Back in 2016, Google embarked on a more prominent and marketable smartphone line in the form of the Pixel series. The direct successor to the Nexus series came with its own unique build of Android Nougat, something we have come to know as the “Pixel Experience” — not to be confused with the third-party ROM.
The idea of “stock Android” essentially ended with the release of the Google Pixel and Pixel XL. Both devices shipped with an exclusive version of Android Nougat 7.1 with some tweaks that would only be available on Nexus devices in the intervening months, with some outright Pixel-only features to this day.
Protecting your most prominent hardware asset is important, and so having features that are not available elsewhere is one such way to ensure that. For those wondering or ready to fire off complaints and angry comments, “stock Android” has morphed into what we now effectively know as Android One.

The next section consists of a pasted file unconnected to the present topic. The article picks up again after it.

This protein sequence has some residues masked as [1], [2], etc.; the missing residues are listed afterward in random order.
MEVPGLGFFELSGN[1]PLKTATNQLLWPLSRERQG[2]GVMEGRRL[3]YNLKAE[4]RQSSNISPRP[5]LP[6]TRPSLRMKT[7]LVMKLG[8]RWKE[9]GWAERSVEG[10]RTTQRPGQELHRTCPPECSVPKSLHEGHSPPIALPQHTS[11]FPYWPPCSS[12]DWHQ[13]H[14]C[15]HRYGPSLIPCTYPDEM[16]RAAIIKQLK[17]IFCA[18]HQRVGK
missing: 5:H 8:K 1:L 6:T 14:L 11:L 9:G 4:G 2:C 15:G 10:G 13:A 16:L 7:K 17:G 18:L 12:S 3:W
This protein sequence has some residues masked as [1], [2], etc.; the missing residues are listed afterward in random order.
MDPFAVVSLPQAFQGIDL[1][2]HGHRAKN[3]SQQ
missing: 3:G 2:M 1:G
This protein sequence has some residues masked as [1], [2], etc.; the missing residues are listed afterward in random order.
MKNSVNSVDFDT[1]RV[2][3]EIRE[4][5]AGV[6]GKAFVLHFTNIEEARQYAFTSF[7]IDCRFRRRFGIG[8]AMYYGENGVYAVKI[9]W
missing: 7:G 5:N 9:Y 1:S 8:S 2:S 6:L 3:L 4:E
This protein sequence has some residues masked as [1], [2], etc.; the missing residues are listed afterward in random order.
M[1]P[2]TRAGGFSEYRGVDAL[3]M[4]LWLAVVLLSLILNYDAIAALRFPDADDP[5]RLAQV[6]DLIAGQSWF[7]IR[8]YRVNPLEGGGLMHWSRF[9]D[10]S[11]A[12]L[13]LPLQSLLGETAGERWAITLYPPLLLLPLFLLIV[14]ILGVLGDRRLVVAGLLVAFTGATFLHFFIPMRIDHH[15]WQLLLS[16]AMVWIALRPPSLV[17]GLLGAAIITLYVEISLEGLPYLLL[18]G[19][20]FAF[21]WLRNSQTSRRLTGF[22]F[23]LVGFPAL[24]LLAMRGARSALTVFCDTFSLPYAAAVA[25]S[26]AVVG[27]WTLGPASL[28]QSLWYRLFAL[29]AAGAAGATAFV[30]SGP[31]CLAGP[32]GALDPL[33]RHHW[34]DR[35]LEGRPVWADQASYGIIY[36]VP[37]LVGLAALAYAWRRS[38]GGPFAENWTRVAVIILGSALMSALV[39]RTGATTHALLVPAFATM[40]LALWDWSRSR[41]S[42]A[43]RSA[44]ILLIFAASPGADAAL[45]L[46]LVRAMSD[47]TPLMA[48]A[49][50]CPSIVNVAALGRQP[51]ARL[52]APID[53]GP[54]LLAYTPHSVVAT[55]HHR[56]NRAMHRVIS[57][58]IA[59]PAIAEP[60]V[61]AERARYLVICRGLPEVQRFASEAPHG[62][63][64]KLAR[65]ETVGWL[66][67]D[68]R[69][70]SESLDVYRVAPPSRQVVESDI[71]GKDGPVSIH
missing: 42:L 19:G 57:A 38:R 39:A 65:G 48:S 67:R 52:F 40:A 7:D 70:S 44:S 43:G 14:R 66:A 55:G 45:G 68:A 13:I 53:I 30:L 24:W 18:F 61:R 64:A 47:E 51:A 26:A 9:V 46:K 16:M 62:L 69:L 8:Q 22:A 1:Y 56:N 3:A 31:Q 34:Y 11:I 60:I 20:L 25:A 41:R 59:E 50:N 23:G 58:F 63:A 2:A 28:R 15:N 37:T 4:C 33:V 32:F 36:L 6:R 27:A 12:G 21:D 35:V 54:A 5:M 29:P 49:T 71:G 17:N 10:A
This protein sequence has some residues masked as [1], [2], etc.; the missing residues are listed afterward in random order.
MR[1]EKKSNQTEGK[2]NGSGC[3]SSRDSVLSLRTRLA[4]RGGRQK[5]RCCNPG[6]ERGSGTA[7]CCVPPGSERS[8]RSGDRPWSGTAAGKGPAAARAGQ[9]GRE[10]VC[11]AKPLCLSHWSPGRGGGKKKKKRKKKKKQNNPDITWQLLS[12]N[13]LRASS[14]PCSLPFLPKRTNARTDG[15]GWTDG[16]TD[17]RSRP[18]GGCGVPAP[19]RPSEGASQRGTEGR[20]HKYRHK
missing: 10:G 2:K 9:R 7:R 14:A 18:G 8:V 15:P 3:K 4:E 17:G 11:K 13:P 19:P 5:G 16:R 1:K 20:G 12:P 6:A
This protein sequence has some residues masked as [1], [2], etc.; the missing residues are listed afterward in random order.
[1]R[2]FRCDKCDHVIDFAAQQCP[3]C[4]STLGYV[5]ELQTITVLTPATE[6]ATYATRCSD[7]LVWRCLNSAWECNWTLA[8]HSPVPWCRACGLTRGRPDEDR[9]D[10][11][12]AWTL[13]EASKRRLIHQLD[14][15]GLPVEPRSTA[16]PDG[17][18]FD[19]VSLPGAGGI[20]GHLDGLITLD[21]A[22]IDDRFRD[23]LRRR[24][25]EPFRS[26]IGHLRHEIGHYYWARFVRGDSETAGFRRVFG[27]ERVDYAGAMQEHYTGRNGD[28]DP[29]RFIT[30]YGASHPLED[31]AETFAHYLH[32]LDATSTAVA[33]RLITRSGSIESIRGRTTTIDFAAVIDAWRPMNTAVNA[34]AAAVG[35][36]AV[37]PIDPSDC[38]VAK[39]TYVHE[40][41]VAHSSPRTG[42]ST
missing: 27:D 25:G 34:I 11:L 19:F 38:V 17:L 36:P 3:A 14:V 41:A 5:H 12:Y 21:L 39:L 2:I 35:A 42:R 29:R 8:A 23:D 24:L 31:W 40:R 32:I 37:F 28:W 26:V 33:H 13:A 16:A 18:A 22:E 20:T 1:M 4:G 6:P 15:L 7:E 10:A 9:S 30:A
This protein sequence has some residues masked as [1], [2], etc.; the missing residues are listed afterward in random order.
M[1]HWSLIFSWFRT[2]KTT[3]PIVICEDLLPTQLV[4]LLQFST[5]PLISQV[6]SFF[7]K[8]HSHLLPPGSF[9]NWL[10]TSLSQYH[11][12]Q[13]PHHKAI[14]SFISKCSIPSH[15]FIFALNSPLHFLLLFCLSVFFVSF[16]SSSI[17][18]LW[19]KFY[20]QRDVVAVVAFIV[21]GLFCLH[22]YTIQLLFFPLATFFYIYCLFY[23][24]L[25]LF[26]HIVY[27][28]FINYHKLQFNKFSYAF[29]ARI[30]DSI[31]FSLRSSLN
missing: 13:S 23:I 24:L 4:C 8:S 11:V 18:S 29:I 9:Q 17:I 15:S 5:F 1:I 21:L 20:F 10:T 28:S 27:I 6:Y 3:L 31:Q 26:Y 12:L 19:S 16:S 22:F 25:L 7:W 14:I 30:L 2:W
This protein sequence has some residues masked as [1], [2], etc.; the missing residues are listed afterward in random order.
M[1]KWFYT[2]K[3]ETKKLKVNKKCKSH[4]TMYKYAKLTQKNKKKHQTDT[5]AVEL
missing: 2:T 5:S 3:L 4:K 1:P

Video — Android Nougat revisited: The birth of the Pixel experience
The fusion of the Google Assistant
When the Pixel and Pixel XL first launched, they were the first to come with the Google Assistant built-in and truly “integrated.” It’s impossible to debate how the entire experience has morphed into a more cohesive experience since 2016, but we’re seeing the fruits of that early labor from Google. Not bad from an extra that first appeared within the ill-fated Allo chat app.
The main activation method has changed slightly from the Android Nougat days, but the experience remains relatively similar — albeit with some powerful new tricks and options that have cropped up and become enveloped. Pressing and holding the “Home” button remains the best activation method in my own opinion and is only shadowed by the “Squeeze to Activate” method — I’d love to see the latter return on a main gesture-based navigation system. Android Nougat will forever be known as the first “true” integration of the Google Assistant into the mobile OS, but now it’s more in tune with how we use our devices daily.